'Just as securely as Aix-en-Provence and the cliffs of Normandy belong to Cézanne and Monet, so the industrial landscape has become in effect a 'Lowryscape'' (M. Howard, Lowry A Visionary Artist, Salford, 2000, p. 50). The gateway, which appears so prominently in the present work, flanked by the familiar ball-topped columns, is a recurring feature of Lowry's industrial iconography. Making an entranceway, it serves as a symbolic feature, and is the main subject matter in Lowry's 1960 oil The Posts (Crane Kalman Gallery, London). Such entrances are frequently incorporated into Lowry's images introducing things seen and half-seen, openings and closings, which are emblamatic of the artist's exploration of psychological dilemmas.
Lowry often adapted and selected from observed reality. In The Gateway, painted in 1951, he has deployed the familiar device of positioning a fence between the foreground figures and the landscape beyond. In this way, he emphasises his own detachment from the familiar surroundings as well as enforcing the sense of alienation his figures feel towards the urban landscape. While the division of the composition into receding planes accentuates the street scene, the subtly defined smokestacks reaffirm the omnipresent nature of the industrial world that pervades Lowry's work.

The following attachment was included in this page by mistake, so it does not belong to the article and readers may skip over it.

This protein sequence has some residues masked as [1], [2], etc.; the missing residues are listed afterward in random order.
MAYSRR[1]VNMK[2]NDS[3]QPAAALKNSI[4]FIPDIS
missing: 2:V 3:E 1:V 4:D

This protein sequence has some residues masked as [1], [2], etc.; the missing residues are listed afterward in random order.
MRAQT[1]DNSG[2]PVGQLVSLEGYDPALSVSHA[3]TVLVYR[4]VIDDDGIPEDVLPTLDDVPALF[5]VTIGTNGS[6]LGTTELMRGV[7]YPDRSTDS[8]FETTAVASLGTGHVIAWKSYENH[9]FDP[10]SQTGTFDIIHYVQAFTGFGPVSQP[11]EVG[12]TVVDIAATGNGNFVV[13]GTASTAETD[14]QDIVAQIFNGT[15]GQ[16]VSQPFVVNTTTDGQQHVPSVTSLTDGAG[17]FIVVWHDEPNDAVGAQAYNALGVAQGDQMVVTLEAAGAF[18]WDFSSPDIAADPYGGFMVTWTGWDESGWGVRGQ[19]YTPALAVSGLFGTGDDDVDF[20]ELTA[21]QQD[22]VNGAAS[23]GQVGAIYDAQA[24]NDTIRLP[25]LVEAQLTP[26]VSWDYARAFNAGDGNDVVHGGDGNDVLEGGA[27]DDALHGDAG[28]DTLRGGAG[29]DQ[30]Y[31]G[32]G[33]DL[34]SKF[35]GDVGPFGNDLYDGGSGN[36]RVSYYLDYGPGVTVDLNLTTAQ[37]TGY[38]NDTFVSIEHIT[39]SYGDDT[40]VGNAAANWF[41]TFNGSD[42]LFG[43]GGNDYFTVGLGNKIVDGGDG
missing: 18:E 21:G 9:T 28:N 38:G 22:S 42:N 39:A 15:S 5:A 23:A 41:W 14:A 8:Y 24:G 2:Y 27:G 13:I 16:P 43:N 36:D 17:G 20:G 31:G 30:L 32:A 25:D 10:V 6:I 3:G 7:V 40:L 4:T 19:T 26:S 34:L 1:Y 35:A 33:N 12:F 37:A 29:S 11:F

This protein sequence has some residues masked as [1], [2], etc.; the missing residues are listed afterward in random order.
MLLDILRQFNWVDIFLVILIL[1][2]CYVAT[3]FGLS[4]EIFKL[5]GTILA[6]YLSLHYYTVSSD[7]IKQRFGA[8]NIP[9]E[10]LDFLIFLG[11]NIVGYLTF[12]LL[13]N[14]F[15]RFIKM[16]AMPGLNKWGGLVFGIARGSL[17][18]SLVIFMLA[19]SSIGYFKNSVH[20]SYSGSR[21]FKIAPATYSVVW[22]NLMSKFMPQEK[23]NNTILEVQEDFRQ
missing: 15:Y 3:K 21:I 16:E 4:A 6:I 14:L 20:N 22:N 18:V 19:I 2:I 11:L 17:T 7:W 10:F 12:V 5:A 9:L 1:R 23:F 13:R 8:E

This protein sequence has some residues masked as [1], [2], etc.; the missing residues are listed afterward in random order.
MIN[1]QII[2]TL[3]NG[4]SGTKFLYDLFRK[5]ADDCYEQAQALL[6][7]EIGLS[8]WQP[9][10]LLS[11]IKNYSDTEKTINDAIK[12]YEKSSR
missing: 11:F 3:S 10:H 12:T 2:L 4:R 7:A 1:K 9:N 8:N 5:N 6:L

In The Gateway, a solitary figure stands with his back to the viewer on the verge of the entrance, a figure of isolation in spite of the activity that surrounds him. As Lowry told the critic Mervyn Levy, 'All those people in my pictures, they are all alone, you know ... They have all got their private sorrows, their own absorptions. But they can't contact one another. We are all of us alone - cut off. All my people are lonely. Crowds are the most lonely thing of all. Everyone is a stranger to everyone else. You have only got to look at them to see that' (quoted in Lowry A Visionary Artist, Salford, 2000, p. 133).
The late owner, the actor Peter Barkworth, purchased the current work while touring with South Sea Bubble at the King's Theatre, Glasgow in 1956. He wrote 'I'd hummed and hahhed all week: could I afford £60? Eventually on the Saturday when someone from Annan & Sons said I could have it for £57, I bought it. It was one of several Lowrys. I've loved it ever since'.